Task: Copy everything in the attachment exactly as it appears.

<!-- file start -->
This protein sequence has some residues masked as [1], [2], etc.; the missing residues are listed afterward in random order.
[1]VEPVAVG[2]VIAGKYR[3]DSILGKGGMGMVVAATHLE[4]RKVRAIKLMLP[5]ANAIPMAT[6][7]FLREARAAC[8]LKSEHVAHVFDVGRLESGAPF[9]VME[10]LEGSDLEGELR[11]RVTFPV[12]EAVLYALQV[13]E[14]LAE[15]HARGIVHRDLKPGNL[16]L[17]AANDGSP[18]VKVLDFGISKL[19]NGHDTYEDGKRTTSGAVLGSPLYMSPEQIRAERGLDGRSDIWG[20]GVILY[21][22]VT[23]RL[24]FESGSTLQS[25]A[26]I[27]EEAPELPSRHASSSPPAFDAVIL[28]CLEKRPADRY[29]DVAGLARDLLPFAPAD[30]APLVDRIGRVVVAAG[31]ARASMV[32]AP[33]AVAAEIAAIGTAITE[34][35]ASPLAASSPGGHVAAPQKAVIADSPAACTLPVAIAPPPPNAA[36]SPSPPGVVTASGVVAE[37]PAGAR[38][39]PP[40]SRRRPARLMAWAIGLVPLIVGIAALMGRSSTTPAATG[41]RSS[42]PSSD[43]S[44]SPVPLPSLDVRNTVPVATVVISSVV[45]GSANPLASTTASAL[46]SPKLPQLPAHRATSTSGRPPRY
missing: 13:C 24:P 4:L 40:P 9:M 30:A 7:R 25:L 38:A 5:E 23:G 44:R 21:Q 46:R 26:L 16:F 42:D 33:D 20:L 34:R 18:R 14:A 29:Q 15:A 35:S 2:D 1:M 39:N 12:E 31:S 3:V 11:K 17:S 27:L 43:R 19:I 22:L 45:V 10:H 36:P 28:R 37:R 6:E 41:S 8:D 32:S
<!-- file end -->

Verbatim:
This protein sequence has some residues masked as [1], [2], etc.; the missing residues are listed afterward in random order.
[1]VEPVAVG[2]VIAGKYR[3]DSILGKGGMGMVVAATHLE[4]RKVRAIKLMLP[5]ANAIPMAT[6][7]FLREARAAC[8]LKSEHVAHVFDVGRLESGAPF[9]VME[10]LEGSDLEGELR[11]RVTFPV[12]EAVLYALQV[13]E[14]LAE[15]HARGIVHRDLKPGNL[16]L[17]AANDGSP[18]VKVLDFGISKL[19]NGHDTYEDGKRTTSGAVLGSPLYMSPEQIRAERGLDGRSDIWG[20]GVILY[21][22]VT[23]RL[24]FESGSTLQS[25]A[26]I[27]EEAPELPSRHASSSPPAFDAVIL[28]CLEKRPADRY[29]DVAGLARDLLPFAPAD[30]APLVDRIGRVVVAAG[31]ARASMV[32]AP[33]AVAAEIAAIGTAITE[34][35]ASPLAASSPGGHVAAPQKAVIADSPAACTLPVAIAPPPPNAA[36]SPSPPGVVTASGVVAE[37]PAGAR[38][39]PP[40]SRRRPARLMAWAIGLVPLIVGIAALMGRSSTTPAATG[41]RSS[42]PSSD[43]S[44]SPVPLPSLDVRNTVPVATVVISSVV[45]GSANPLASTTASAL[46]SPKLPQLPAHRATSTSGRPPRY
missing: 13:C 24:P 4:L 40:P 9:M 30:A 7:R 25:L 38:A 5:E 23:G 44:R 21:Q 46:R 26:L 16:F 42:D 33:D 20:L 34:R 18:R 14:A 29:Q 15:A 35:S 2:D 1:M 39:N 12:E 31:S 3:V 11:K 17:S 27:L 43:R 19:I 22:L 45:V 10:H 36:P 28:R 37:R 6:E 41:S 8:D 32:S